Claims by a pro-Newt Gingrich super PAC that it made $3.4 million in ad buys in South Carolina are not borne out in Federal Election Commission records, The Washington Times has found.
The amount struck political operatives and campaign advisers as an exceptionally large sum by South Carolina standards — more than enough to strike concern in the hearts of Gingrich rivals for the GOP presidential nomination.
South Carolina holds its GOP nomination primary Jan. 21, a date widely viewed as the last chance for rivals of front-runner Mitt Romney to derail the former Massachusetts governor's march to the GOP presidential nomination.
On Sunday, longtime Gingrich aide and friend Rick Tyler was quoted as saying that Restore America, an independent political action committee supporting the former House speaker, had already made the ad purchases, presumably to try to bring down Mr. Romney, who made history by winning both the Iowa caucuses and the New Hampshire primary this month.
Mr. Romney's rivals, led by Mr. Gingrich, have tried to paint the former governor as a moderate, rather than as the reliable conservative that GOP primary and caucuses voters have sought.
On Wednesday, Mr. Tyler stood by his comments, saying the $3.4 million in ad buys is accurate, adding that he was not aware that the FEC requires candidates to report such purchases within 24 hours.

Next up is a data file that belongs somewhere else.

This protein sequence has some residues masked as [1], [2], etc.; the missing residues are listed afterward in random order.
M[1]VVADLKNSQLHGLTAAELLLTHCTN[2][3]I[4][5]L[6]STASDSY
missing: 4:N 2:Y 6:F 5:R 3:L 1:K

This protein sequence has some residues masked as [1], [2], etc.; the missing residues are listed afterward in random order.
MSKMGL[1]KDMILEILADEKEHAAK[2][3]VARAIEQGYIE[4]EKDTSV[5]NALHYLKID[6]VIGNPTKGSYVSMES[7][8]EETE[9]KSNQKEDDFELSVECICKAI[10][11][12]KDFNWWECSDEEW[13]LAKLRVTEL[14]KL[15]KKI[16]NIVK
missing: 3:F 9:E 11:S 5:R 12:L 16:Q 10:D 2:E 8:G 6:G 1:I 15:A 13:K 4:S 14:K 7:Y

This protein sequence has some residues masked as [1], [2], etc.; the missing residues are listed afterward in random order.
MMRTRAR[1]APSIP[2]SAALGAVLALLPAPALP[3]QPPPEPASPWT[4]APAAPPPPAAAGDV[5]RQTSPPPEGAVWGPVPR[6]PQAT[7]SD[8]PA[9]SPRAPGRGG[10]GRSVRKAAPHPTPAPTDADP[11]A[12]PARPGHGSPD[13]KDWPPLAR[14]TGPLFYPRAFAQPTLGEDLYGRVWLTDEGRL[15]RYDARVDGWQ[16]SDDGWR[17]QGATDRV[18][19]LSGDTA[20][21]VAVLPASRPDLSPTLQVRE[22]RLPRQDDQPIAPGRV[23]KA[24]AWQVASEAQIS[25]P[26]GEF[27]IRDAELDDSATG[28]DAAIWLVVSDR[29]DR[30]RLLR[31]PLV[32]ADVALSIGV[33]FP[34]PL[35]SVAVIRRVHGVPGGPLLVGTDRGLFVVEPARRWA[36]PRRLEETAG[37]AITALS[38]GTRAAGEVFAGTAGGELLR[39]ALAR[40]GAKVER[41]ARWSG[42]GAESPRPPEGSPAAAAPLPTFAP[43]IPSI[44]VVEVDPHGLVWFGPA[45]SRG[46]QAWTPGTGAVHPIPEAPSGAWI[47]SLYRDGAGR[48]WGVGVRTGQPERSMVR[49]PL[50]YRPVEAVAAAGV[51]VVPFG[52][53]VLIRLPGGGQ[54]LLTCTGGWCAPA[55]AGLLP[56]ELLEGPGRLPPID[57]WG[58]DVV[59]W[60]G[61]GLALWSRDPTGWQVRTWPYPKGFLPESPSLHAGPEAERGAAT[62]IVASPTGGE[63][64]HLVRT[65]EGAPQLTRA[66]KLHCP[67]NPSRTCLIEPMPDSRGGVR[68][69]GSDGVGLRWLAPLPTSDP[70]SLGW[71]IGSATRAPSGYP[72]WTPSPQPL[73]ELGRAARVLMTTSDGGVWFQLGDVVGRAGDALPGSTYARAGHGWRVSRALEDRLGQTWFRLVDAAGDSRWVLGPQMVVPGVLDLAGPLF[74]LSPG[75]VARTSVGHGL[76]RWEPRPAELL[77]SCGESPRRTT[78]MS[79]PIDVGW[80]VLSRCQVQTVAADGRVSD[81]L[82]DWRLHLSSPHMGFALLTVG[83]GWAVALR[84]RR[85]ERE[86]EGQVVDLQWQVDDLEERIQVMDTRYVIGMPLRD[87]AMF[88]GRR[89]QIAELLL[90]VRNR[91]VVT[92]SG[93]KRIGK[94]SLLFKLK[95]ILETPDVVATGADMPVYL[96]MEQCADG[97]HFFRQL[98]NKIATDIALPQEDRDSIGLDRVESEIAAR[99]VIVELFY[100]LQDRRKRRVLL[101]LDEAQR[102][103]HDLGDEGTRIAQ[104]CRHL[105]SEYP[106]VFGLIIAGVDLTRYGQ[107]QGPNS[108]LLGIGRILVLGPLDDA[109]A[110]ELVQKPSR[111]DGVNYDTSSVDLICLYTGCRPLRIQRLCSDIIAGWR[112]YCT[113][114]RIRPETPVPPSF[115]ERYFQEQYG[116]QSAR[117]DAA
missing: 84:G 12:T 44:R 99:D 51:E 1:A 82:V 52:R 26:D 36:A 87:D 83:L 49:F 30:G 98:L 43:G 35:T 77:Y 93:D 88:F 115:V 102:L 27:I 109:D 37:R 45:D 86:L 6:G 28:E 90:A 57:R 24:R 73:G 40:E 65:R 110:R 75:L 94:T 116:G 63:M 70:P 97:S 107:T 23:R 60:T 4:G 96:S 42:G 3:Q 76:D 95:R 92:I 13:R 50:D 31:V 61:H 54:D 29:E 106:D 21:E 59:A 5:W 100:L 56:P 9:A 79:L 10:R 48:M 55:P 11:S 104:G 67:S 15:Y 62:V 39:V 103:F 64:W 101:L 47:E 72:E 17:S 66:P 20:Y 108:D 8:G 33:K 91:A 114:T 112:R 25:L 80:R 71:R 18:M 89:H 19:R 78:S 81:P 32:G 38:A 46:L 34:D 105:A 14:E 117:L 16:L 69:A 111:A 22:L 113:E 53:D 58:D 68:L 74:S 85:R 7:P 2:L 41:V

In a follow-up interview on Wednesday, Mr. Tyler told The Washington Times that the PAC had bought a little more than $1 million in advertising and would not disclose how it spent the remainder of the $3.4 million because it did not want to reveal "strategy" to the opposition.
Mr. Tyler also said he had been informed by other officials in the PAC that the ad buys would be reported in a "timely way."
There were no disclosures of the ad buys posted on the FEC site Wednesday, though an FEC spokesman confirmed that the law requires that such buys be reported in full.
The Gingrich campaign, even after recovering from an awkward start, has struggled to find enough donations to wage a credible air war against the well-financed and meticulously structured Romney campaign organization.
Las Vegas gambling casino magnate Sheldon Adelson, who owns a large-circulation newspaper in Israel and has reportedly contributed more than $100 million to Israel-related causes, has donated $5 million to Winning Our Future, another pro-Gingrich super PAC. Mr. Gingrich has been a staunch supporter of Israel.
But the FEC has no record of that $5 million Adelson gift and won't until the required filing of such contributions on Feb. 20, an FEC official said.
Donations do not fall under the 24-hour reporting rule.
Campaigns have been known to overstate their ad buys in order to earn free news coverage of their efforts.
© Copyright 2015 The Washington Times, LLC. Click here for reprint permission.